Border cleanup is Risky business
Trash removal becoming tougher, more dangerous
By SARA SMITH
Published: Tuesday, January 24, 2012 8:34 AM MST
PHOENIX, With many of those crossing the border illegally shifting to
remote areas in response to stepped-up enforcement, the trash they
leave behind is becoming tougher — and riskier — to clean up, the
director of the Arizona Department of Environmental Quality told
lawmakers last week.
"These are dangerous areas," Henry Darwin told the Senate Border
Security, Federalism and States Sovereignty Committee. "These are
known areas of illegal immigration, illegal drug trafficking."
He called trash along the border "a fairly significant issue" that
has persisted even as illegal border crossings have declined slightly.
Showing pictures of trash-strewn landscapes, Darwin said that illegal
immigrants leave behind an estimated 2,000 tons of clothing,
backpacks, plastic bottles, soiled diapers, abandoned vehicles and
more each year.
The worst sites are where illegal immigrants or drug smugglers wait
or camp, he said, adding that rain often washes the debris into
With those sites increasingly in remote areas, getting cleanup crews
and equipment to them is more difficult, Darwin said.
"It's causing a real challenge for us to get the material out of
the desert," he said.
ADEQ organizes its own cleanups and partners with organizations,
local agencies and the Tohono O'odham Nation, Darwin said, adding
that his agency has created a website, www.azbordertrash.gov, to
share information on those efforts. The U.S. Environmental Protection
Agency and Bureau of Land Management contribute most of the money for
ADEQ's border efforts, he added.
While ADEQ publicizes the general areas of its border-cleanup events,
it won't announce exactly where, out of concern for the safety of
those who may try to help on their own, he said.
Darwin said Pima County — the Tohono O'odham Nation in
particular — has been hardest-hit.
Sen. Gail Griffin, R-Hereford, noted that one of the sites featured
in Darwin's presentation is a half mile from her southeastern
"In many of these lay-up sites that I've been out to, you can
actually smell them before you get to them," she said.
Sen. Al Melvin, R-Tucson, suggested using inmate labor to address the
"It's equal to the all-volunteer effort, but in a sense it's
better because we can do it day in and day out," Melvin said.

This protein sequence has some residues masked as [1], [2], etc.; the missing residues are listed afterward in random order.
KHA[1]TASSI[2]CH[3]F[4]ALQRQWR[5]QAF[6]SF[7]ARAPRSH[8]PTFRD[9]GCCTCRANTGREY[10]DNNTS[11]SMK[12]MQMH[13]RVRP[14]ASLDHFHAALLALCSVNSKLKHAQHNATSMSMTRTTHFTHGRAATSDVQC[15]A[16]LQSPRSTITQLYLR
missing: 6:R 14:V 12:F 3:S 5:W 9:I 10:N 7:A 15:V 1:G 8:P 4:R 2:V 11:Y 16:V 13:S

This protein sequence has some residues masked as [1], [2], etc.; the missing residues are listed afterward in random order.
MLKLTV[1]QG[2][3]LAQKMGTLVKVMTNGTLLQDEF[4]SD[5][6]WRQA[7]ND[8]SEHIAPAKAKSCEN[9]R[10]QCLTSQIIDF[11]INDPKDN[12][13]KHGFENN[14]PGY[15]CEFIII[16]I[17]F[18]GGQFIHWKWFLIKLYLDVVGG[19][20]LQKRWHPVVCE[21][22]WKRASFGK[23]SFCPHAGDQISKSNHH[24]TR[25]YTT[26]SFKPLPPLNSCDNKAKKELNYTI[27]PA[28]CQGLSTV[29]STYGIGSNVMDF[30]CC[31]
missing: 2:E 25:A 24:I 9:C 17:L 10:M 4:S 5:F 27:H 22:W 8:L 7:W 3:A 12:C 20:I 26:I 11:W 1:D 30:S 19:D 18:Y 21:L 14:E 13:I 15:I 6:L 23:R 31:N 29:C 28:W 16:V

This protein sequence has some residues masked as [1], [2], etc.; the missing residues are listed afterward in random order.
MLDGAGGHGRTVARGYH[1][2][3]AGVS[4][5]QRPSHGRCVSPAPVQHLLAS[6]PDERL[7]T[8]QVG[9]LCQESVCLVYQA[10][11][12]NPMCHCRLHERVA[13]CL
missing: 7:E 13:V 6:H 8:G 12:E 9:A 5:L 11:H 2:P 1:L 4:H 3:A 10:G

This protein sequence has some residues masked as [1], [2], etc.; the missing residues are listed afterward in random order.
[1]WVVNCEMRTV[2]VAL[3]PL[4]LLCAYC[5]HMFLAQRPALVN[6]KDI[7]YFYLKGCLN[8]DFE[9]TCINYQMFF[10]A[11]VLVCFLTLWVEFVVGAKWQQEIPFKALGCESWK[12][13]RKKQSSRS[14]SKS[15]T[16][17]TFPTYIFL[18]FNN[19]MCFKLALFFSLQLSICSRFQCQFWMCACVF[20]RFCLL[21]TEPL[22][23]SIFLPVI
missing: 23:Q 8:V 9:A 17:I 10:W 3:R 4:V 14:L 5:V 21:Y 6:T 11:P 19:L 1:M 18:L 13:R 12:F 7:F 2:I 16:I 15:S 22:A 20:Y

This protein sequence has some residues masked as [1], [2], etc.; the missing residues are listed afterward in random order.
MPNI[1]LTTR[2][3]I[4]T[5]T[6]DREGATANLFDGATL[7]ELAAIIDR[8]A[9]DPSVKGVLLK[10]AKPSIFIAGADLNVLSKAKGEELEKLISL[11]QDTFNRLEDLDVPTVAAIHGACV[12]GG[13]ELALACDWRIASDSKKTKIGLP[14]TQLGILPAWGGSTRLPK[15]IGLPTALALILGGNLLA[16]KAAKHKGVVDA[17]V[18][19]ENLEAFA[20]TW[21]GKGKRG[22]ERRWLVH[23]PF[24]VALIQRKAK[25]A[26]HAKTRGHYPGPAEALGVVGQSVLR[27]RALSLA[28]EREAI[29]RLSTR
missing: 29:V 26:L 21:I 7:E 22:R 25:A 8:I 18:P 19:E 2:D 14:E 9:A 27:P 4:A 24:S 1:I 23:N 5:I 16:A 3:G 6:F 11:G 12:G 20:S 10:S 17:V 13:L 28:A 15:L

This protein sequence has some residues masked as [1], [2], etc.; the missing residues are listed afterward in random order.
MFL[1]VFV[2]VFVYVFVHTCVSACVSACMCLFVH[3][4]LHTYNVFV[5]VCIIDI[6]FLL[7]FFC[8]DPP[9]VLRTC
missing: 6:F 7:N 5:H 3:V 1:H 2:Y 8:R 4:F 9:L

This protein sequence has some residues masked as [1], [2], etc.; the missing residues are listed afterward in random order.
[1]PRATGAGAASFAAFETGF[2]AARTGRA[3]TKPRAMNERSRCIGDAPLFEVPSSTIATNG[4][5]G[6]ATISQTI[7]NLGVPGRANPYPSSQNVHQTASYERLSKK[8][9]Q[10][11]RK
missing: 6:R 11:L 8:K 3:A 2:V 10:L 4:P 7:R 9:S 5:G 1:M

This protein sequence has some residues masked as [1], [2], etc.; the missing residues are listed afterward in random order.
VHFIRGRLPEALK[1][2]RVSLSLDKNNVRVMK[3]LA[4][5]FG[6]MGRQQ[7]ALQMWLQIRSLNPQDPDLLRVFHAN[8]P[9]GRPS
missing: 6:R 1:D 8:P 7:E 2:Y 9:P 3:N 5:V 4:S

Darwin said ADEQ is working with the state Department of Corrections
and the governor's office to arrange inmate help.
Sen. Frank Antenori, R-Vail, the majority whip, said curbing illegal
immigration is the surest solution.
"I appreciate the efforts to clean the desert up, but I want
somebody to chip in to try to stop the problem in the first place,"
Border cleanup event
-- When: 9 a.m. Saturday
-- Cleanup area: Santa Cruz River in Rio Rico
-- What to bring: Hat and work shoes
River cleanup planned
A reader submitted this photo taken on Sept. 24, 2011 to illustrate
the problem of illegal dumping near the banks of the Santa Cruz
River. The photos were reportedly taken between Pendleton Drive and
the river, about one mile east of the golf course.
Posted: Tuesday, January 24, 2012 8:37 am
River cleanup planned Nogales International Nogales International | 0
Environmental, government and community groups are co-sponsoring an
effort on Jan. 28 to clean up illegal trash-dumping sites along the
Santa Cruz River in Rio Rico.
Volunteers are needed and are asked to meet at 9 a.m. at the Rio Rico
ballpark parking lot on Pendleton Drive, one mile south of Rio Rico
Drive. A carpool will transport workers to the sites.
Gloves, trash bags, tools, water and snacks will be provided for
volunteers, who are asked to bring a hat and work shoes.
Co-sponsors of the event are Friends of the Santa Cruz River, Anza
Trail Coalition, Rio Rico Properties, Santa Cruz County and the
Arizona Department of Environmental Quality.
For more information, contact Jen Parks at (520) 235-4325 or j_park78@